Anchor beam tenon is secured with two pegs, the brace is milled.
Center for Traditional Arts and Agriculture,
Altamont, New York
The Albany, Schenectady, Greene County Agricultural and Historical
Societies, Inc. and Old Songs, Inc. have joined together to develop
a new community resource at the fairgrounds in Altamont, NY. The
Center for Traditional Arts and Agriculture will feature a living
history museum and farmstead depicting 18th century agricultural
life. It will also include public concerts, dances, workshops,
and educational activities for schoolchildren. In addition the
Center will make available to the community a multi-purpose space
for receptions, conferences, meetings and weddings.
The first phase of this project involves an 18th century Dutch
barn, donated to the Altamont Fairgrounds by Craig and Linda Stevens
of Fort Plain, NY. Jack Sobon of Windsor, MA, the architect for
the project, provided detailed restoration plans and has overseen
the work. The barn has been carefully disassembled, moved, repaired
and reassembled on a new foundation at the Altamont Fairgrounds
by Swift Restorations of Middleburg, NY. Steve Swift specializes
in the repair and relocation of post and beam structures. Other
18th century historic buildings to be added in the future include
a farmhouse, wagon shed, cider mill, corn crib, chicken coop, pig
house, hay barracks, ice house and a smoke house.
Everyone is encouraged to support this effort to preserve and
pass on our local culture. Help is sought in the form of contributions,
donations in kind (goods or services), volunteers and those interested
in using the Center.
PO Box 506 Altamont, NY 12009 518-861-6671
Old Songs, Inc.
PO Box 399 Guilderland, NY 12084 518-765-2815
Kovenhoven Dutch Barn at Glen "Gone"
Trustee Emeritus Clarke Blair has sent us these pictures of the
Kovenhoven barn, formerly in Glen, New York. The barn and about
seven acres had been for sale for over a year. Despite efforts
to publicize this rare opportunity to preserve a fine early barn
on its original and beautiful site, the barn has now been dismantled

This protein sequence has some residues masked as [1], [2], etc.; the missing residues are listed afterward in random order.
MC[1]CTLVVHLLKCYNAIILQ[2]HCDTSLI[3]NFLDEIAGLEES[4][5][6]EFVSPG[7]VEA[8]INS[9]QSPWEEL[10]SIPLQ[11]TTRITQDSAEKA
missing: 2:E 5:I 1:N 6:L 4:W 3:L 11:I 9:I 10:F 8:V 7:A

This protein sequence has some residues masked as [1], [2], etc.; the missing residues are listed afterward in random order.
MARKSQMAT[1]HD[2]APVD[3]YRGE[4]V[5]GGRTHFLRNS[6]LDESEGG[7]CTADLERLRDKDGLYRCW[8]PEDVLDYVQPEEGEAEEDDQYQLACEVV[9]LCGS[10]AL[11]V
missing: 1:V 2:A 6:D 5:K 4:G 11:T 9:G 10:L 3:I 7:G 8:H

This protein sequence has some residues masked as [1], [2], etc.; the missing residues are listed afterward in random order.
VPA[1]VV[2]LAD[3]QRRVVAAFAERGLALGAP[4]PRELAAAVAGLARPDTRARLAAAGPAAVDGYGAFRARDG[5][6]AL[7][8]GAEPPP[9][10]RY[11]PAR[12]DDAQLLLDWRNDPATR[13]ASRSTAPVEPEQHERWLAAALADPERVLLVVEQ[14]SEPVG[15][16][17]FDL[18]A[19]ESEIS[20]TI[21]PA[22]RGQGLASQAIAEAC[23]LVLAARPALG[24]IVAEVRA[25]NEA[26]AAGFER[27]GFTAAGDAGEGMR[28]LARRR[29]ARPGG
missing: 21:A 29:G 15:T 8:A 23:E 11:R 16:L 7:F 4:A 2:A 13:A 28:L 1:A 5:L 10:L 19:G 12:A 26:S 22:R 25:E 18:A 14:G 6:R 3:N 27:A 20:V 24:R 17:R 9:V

by Richard Babcock and is slated for removal to South Carolina.
We can only hope the new owners will respect and preserve the rich
heritage embodied in this structure and continue to use it as a
The down-sloping traverses between anchor beam column and wall
post on bents 1, 3 and 5 are seldom seen. In concert with the atypical
features mentioned above, they may indicate a non-Dutch (perhaps
German) influence on or origin of the barn. Note that all columns
are wider than the anchor beams and the tenons are square and chamfered.
Some of the vertical siding has been 'preserved' by a later addition
on this end of the barn.
Exposed frame of Kovenhoven Dutch
Barn, Town of Glen, Montgomery County.
The anchor beam columns, purl in plates and wall plates are oak,
and the anchor beams are probably ash. Both usages are unusual
County. The horizontal girts between wall posts indicate the use
of original vertical siding, again both these features are unusual
in any Dutch barn. The side entrance shown was created later by
moving the upper girt higher and moving the lower girt to the bay
to the left. The extensions on the roof rafters were also applied
later to extend the roof and protect the side walls. The hand-split
shakes shown on the roof to the left are also an unusual find.
Close-up of downsloping traverses,
Kovenhoven Dutch Barn.
Dutch Barn Preservation Society
The Mabee Farm Historic Site
1080 Main St. (Rt. 5S)
Junction, NY 12150
Phone: (518) 887-5073